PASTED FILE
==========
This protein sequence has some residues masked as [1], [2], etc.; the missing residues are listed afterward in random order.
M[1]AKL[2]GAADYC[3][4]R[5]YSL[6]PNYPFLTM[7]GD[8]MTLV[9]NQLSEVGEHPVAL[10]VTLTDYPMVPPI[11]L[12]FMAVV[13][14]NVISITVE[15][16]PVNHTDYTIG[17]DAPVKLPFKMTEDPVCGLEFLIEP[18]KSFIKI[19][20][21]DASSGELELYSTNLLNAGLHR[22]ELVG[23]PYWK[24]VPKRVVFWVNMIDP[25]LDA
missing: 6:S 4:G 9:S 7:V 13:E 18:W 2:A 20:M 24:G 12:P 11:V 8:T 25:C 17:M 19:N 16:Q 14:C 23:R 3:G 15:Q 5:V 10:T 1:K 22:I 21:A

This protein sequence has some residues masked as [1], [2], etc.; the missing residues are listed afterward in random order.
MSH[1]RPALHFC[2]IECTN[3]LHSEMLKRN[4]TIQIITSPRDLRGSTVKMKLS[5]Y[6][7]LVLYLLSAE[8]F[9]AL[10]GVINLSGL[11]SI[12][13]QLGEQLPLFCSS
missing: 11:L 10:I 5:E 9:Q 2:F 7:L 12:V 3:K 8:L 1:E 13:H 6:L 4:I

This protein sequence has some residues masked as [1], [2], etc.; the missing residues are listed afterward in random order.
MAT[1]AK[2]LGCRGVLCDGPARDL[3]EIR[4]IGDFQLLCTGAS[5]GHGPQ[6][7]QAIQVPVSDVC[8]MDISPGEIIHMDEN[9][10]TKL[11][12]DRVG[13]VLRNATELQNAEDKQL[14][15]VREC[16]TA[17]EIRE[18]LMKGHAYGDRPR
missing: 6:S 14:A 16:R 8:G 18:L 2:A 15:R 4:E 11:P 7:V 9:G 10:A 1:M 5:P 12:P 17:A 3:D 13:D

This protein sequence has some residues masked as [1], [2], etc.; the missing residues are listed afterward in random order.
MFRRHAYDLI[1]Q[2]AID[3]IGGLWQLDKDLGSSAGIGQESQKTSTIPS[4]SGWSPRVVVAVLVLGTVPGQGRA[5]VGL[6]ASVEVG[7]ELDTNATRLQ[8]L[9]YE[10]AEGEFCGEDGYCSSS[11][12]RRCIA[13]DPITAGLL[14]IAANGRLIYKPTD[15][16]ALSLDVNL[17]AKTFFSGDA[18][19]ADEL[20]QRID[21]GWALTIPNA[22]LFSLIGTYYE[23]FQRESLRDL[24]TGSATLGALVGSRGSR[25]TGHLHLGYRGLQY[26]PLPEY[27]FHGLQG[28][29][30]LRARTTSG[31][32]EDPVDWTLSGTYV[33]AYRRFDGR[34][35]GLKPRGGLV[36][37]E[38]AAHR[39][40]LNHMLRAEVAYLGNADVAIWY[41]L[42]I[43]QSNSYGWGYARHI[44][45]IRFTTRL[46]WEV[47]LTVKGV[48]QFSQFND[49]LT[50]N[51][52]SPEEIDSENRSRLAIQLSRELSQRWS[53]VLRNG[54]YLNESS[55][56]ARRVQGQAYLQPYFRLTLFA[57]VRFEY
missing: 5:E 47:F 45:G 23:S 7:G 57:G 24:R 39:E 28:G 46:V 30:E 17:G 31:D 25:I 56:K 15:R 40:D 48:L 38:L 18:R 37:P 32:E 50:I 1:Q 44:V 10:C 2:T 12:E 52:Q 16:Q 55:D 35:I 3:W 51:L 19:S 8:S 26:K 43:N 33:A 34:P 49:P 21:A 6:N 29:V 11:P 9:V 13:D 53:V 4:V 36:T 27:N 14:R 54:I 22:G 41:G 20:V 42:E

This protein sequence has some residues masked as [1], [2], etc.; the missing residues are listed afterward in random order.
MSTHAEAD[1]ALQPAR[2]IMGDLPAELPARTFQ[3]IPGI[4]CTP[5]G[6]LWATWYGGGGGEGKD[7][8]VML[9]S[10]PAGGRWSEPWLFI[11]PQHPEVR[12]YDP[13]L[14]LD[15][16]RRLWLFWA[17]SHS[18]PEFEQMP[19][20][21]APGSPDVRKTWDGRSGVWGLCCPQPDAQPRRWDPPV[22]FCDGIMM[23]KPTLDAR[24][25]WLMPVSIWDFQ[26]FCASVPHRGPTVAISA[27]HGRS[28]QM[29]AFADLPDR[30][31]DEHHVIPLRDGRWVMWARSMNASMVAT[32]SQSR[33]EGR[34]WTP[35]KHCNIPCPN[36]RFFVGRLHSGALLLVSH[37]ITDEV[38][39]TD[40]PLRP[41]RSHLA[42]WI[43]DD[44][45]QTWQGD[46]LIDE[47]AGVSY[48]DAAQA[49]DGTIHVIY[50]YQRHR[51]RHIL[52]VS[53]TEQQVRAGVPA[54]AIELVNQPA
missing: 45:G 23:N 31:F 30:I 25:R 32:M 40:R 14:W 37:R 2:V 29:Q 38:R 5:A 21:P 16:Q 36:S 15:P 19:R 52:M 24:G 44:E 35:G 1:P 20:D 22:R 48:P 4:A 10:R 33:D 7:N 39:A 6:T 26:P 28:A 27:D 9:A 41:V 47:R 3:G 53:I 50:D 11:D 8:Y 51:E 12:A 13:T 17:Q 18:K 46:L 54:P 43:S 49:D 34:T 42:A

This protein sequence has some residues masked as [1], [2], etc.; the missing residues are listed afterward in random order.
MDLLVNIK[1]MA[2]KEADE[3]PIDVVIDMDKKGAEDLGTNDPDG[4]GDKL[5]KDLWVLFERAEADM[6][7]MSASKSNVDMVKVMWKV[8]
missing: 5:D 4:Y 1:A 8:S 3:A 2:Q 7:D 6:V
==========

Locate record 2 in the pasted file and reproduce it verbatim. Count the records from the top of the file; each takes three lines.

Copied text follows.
This protein sequence has some residues masked as [1], [2], etc.; the missing residues are listed afterward in random order.
MSH[1]RPALHFC[2]IECTN[3]LHSEMLKRN[4]TIQIITSPRDLRGSTVKMKLS[5]Y[6][7]LVLYLLSAE[8]F[9]AL[10]GVINLSGL[11]SI[12][13]QLGEQLPLFCSS
missing: 11:L 10:I 5:E 9:Q 2:F 7:L 12:V 3:K 8:L 1:E 13:H 6:L 4:I